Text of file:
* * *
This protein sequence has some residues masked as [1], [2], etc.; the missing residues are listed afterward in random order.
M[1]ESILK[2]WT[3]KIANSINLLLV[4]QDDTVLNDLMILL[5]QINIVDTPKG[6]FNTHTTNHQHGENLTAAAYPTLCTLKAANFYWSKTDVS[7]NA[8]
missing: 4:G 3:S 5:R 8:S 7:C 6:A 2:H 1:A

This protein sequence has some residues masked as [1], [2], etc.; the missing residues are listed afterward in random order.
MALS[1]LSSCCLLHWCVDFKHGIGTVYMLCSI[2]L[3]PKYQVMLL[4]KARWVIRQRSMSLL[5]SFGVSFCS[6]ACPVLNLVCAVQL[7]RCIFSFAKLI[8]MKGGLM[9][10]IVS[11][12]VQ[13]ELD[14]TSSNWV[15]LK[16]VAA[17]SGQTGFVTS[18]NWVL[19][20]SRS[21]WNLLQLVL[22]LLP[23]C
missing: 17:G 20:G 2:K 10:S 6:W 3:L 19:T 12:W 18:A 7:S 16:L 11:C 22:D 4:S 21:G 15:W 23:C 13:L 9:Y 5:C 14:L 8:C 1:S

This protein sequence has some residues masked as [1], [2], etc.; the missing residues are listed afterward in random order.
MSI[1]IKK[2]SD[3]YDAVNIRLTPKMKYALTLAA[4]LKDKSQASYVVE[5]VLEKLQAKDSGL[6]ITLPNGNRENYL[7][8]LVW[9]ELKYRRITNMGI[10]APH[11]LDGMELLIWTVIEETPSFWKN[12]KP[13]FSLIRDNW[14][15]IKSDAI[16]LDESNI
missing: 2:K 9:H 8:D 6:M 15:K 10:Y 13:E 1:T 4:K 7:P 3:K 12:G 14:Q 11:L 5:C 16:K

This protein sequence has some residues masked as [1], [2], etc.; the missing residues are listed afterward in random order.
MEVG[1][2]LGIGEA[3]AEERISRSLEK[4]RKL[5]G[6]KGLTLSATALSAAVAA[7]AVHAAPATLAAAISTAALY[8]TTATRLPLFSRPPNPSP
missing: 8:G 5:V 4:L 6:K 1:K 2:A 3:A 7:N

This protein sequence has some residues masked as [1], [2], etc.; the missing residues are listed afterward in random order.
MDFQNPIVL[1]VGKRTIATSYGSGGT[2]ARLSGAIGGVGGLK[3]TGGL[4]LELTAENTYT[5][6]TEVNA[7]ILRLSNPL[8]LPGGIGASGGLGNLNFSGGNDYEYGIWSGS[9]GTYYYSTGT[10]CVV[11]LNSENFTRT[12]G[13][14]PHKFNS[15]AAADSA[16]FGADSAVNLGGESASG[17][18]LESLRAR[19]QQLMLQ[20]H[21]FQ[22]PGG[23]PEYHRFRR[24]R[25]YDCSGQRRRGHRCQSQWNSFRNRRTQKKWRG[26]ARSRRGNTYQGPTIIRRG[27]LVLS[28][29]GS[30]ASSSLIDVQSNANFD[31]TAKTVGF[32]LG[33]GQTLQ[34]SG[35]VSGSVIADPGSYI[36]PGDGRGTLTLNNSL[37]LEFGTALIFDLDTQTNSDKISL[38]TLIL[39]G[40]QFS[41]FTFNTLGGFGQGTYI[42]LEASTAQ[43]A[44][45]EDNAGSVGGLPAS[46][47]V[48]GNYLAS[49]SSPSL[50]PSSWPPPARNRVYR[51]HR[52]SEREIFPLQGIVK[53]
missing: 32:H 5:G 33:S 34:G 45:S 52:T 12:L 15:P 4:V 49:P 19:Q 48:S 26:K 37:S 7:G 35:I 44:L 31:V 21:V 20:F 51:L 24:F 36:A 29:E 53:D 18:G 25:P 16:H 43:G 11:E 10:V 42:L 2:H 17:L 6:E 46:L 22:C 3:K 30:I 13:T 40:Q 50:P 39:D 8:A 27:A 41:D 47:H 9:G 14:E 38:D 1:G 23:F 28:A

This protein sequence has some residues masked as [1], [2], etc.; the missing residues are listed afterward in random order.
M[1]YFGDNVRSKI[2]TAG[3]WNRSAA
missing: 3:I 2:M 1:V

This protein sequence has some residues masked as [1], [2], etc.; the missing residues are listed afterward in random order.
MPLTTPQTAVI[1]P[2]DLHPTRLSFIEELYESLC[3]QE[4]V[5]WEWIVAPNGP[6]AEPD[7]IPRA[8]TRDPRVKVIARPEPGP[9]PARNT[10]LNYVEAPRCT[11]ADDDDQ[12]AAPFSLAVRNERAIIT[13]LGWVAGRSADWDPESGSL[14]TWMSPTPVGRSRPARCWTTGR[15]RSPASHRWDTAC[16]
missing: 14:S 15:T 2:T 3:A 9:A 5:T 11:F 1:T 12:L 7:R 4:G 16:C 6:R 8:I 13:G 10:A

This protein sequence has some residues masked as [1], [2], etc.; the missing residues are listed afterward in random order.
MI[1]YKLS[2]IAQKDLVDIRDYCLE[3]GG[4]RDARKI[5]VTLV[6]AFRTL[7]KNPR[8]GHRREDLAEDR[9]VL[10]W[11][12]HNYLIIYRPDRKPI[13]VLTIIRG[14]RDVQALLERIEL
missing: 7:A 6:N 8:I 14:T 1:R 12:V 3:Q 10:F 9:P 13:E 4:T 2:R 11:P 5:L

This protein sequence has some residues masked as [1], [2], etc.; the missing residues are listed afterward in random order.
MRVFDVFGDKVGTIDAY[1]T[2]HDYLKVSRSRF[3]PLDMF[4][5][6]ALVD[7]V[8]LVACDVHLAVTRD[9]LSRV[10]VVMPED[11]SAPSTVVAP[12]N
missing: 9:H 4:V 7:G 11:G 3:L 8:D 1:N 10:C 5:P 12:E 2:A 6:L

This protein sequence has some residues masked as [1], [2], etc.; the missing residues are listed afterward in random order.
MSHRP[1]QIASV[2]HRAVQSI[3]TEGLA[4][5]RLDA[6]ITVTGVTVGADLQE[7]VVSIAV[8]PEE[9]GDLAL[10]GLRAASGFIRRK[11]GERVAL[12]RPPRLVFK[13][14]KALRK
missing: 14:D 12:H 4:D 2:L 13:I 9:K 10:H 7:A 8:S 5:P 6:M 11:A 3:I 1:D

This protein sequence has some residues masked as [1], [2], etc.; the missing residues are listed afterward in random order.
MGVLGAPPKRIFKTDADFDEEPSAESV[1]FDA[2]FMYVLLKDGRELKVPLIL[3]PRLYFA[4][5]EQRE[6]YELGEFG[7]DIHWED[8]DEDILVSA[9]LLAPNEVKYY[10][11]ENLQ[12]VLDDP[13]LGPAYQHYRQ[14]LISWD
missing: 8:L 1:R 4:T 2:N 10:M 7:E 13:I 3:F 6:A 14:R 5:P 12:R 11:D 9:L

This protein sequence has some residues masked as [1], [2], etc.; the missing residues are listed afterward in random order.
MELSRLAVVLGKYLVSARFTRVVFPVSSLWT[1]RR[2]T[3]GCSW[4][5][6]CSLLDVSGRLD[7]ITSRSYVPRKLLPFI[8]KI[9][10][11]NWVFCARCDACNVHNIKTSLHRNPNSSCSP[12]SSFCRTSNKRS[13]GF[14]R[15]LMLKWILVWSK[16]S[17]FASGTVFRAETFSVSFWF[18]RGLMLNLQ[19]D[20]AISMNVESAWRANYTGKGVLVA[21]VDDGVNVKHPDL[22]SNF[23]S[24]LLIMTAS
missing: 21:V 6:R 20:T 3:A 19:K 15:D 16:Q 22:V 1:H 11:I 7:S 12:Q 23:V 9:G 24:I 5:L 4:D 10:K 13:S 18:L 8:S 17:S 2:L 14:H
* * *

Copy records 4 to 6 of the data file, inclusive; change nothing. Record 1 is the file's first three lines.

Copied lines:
This protein sequence has some residues masked as [1], [2], etc.; the missing residues are listed afterward in random order.
MEVG[1][2]LGIGEA[3]AEERISRSLEK[4]RKL[5]G[6]KGLTLSATALSAAVAA[7]AVHAAPATLAAAISTAALY[8]TTATRLPLFSRPPNPSP
missing: 8:G 5:V 4:L 6:K 1:K 2:A 3:A 7:N

This protein sequence has some residues masked as [1], [2], etc.; the missing residues are listed afterward in random order.
MDFQNPIVL[1]VGKRTIATSYGSGGT[2]ARLSGAIGGVGGLK[3]TGGL[4]LELTAENTYT[5][6]TEVNA[7]ILRLSNPL[8]LPGGIGASGGLGNLNFSGGNDYEYGIWSGS[9]GTYYYSTGT[10]CVV[11]LNSENFTRT[12]G[13][14]PHKFNS[15]AAADSA[16]FGADSAVNLGGESASG[17][18]LESLRAR[19]QQLMLQ[20]H[21]FQ[22]PGG[23]PEYHRFRR[24]R[25]YDCSGQRRRGHRCQSQWNSFRNRRTQKKWRG[26]ARSRRGNTYQGPTIIRRG[27]LVLS[28][29]GS[30]ASSSLIDVQSNANFD[31]TAKTVGF[32]LG[33]GQTLQ[34]SG[35]VSGSVIADPGSYI[36]PGDGRGTLTLNNSL[37]LEFGTALIFDLDTQTNSDKISL[38]TLIL[39]G[40]QFS[41]FTFNTLGGFGQGTYI[42]LEASTAQ[43]A[44][45]EDNAGSVGGLPAS[46][47]V[48]GNYLAS[49]SSPSL[50]PSSWPPPARNRVYR[51]HR[52]SEREIFPLQGIVK[53]
missing: 32:H 5:G 33:S 34:G 45:S 52:T 12:L 15:P 4:V 49:P 19:Q 48:S 26:K 37:S 7:G 35:I 44:L 31:V 21:V 20:F 51:L 24:F 36:A 29:E 53:D 18:G 25:P 16:H 43:G 11:E 10:V 42:L 2:H 17:L 6:E 46:L 22:C 3:K 30:I 13:T 40:Q 50:P 39:D 8:A 27:A 41:D 47:H 9:G 14:E 38:D 1:G 23:F 28:A

This protein sequence has some residues masked as [1], [2], etc.; the missing residues are listed afterward in random order.
M[1]YFGDNVRSKI[2]TAG[3]WNRSAA
missing: 3:I 2:M 1:V